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Inclusive Education, Boy's under-achievement - Essay Example

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One of the most widely debated and discussed topics in the educational sector today is connected with special educational needs, policy formulations, inclusive education, the different competing models of dealing with the same issue in different labels, etc. …
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Inclusive Education, Boys under-achievement
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Download file to see previous pages With reference to the term ‘inclusion’, it has long been regarded as the most important responsibility within education and society to ensure that children with special needs are included rather than excluded. Special educational needs (SEN) is the term currently extensively used in education and care setting to refer to the special needs of children who need an extra support in their life. It has been realised as one of the morally wrong and socially discriminating issue to isolate children due to their physical or learning needs compared to the majority of other children and the most approving endeavour by a practitioner in the area is to embrace the move towards inclusion and to promote this practice. “The term ‘special educational needs’ was used as an all-encompassing term to describe any child who needed some extra support. Children have special educational needs if they have a learning difficulty that calls for special educational provision to be made for them.” (Tassoni and White, 4) Children with a significantly greater difficulty in learning than the majority of children of the same age or those with a disability which hiders them from using the educational facilities are included in this special category. There have been several attempts to correct the term with which the special needs of these students are referred and the concept of inclusive education is the result of the long plea to change the education system in order to allow all children to enjoy fair and equal access to education. While focusing on the children with special needs, the campaign for inclusive education extends to a wider range of children who have been traditionally discriminated against. "The concept of inclusive education signals a significant mind shift. Instead of expecting children to 'come up to standard' or otherwise be segregated, the emphasis is on schools and settings to adapt and be flexible enough to accommodate each and every child." (Tassoni and White, 10) This paper deals with underpinning conceptual frameworks of inclusive education distinguishing between competing models of inclusion.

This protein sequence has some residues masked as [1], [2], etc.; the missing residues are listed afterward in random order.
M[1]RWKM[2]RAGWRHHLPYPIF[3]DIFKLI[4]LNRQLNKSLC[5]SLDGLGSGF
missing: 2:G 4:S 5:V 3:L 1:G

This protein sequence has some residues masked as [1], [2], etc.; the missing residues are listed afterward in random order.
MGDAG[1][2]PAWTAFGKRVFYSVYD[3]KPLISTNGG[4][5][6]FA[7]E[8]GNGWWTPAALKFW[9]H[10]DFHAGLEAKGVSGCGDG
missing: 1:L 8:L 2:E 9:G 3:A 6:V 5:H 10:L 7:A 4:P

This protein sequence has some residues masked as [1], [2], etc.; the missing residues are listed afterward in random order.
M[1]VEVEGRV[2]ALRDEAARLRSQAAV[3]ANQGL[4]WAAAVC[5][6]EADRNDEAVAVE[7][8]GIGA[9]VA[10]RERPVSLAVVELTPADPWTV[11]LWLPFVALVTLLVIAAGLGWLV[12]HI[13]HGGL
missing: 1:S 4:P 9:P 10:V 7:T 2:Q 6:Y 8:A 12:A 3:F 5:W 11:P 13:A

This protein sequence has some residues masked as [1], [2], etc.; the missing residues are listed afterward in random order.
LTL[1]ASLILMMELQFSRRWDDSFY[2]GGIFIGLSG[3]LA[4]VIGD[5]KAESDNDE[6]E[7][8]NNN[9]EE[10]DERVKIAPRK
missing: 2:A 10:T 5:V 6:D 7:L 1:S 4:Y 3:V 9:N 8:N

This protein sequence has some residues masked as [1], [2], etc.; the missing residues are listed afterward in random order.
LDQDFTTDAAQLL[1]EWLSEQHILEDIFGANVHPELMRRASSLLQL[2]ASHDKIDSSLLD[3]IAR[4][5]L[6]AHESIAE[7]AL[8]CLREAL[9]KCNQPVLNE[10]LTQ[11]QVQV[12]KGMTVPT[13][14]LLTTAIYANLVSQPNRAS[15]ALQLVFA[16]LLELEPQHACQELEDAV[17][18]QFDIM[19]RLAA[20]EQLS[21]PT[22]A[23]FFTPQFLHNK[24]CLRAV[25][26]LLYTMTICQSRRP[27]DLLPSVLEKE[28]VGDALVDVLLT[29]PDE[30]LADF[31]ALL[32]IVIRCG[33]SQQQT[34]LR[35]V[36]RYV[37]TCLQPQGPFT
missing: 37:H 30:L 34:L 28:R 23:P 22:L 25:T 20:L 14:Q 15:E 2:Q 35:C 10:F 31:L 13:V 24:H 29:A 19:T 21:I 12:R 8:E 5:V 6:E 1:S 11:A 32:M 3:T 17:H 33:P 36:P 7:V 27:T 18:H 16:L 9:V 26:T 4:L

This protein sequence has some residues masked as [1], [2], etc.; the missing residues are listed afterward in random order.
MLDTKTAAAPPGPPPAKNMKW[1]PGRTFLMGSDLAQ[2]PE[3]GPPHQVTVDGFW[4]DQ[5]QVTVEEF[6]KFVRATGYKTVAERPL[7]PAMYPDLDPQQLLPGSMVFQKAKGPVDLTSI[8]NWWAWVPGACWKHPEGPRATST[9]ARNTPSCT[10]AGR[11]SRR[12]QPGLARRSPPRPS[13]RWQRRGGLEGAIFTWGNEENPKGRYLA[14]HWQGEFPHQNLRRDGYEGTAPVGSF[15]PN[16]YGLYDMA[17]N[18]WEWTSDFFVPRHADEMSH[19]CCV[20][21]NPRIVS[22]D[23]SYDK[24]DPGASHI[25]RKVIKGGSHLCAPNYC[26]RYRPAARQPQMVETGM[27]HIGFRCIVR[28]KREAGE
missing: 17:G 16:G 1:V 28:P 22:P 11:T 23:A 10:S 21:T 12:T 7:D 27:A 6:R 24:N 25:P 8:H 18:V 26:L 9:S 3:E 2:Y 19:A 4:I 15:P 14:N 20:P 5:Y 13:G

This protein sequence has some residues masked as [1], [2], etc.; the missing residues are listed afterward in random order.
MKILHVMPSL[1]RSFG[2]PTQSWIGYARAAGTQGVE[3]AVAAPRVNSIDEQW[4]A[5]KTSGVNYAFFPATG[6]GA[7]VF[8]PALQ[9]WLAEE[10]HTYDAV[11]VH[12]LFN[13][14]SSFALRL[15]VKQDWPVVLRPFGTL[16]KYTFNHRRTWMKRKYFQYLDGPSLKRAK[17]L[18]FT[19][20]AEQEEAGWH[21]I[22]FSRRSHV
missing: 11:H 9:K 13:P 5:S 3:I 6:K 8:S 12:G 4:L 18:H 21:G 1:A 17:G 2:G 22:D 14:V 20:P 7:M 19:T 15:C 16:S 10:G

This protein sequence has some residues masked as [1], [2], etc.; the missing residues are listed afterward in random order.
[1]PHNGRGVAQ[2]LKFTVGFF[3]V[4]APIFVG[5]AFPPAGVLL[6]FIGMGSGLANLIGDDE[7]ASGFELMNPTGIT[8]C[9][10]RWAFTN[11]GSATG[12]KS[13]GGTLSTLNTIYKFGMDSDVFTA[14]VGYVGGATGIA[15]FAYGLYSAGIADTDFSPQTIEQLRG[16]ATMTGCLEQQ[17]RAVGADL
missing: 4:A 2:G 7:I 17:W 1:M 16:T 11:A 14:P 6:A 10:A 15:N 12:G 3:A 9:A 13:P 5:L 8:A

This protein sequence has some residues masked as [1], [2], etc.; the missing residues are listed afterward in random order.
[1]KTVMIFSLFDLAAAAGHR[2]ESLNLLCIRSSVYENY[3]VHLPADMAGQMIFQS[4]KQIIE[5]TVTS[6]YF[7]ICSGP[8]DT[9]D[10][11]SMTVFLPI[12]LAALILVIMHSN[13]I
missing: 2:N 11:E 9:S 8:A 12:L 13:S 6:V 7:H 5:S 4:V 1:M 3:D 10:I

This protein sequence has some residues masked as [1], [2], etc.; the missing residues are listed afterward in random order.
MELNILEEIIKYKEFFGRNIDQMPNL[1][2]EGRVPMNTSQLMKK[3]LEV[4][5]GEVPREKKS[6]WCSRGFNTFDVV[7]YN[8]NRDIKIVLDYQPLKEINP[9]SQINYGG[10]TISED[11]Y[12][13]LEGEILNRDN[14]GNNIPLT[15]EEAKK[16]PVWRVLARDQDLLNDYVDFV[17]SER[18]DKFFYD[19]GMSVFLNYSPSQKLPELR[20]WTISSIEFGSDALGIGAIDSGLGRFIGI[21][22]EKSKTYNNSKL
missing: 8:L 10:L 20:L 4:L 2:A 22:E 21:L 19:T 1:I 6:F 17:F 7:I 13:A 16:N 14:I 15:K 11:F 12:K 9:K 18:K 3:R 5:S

As the term 'inclusive education' has become so widely used and abused, it has almost lost its great meaning. It has long been a topic of debate and the label and the language used to refer to the concept have become serious concern today. "Its application to everything from school effectiveness to civil rights to political manifestos renders it vacuous and susceptible to those critiques which accuse it of masking inadequacies. For the cynics, inclusive education means abandoning labelling and special resourcing for individual needs in order to cut costs in the name of equality." (Corbett, 10) Inclusion is not a new concept as the ideals behind inclusive education have deeper roots in liberal and progressive thought. Whereas the earlier school system focused on the segregation of students with special need, the current system is inclusive in nature. Following the works of the child welfare pioneer Elizabeth Burgwin, there was significant shift in focus where educationalists insisted on an inclusive strategy rather than segregation. Most probably, this inclusive thought of the early years prospered and provided the philosophical and organisational foundation for the school system of the contemporary period. "An inclusive philosophy has ultimately risen again and prospered. It has been able to succeed because it chimes with the philosophy of a liberal political system and a pluralistic culture - one that celebrates diversity and promotes ...Download file to see next pagesRead More
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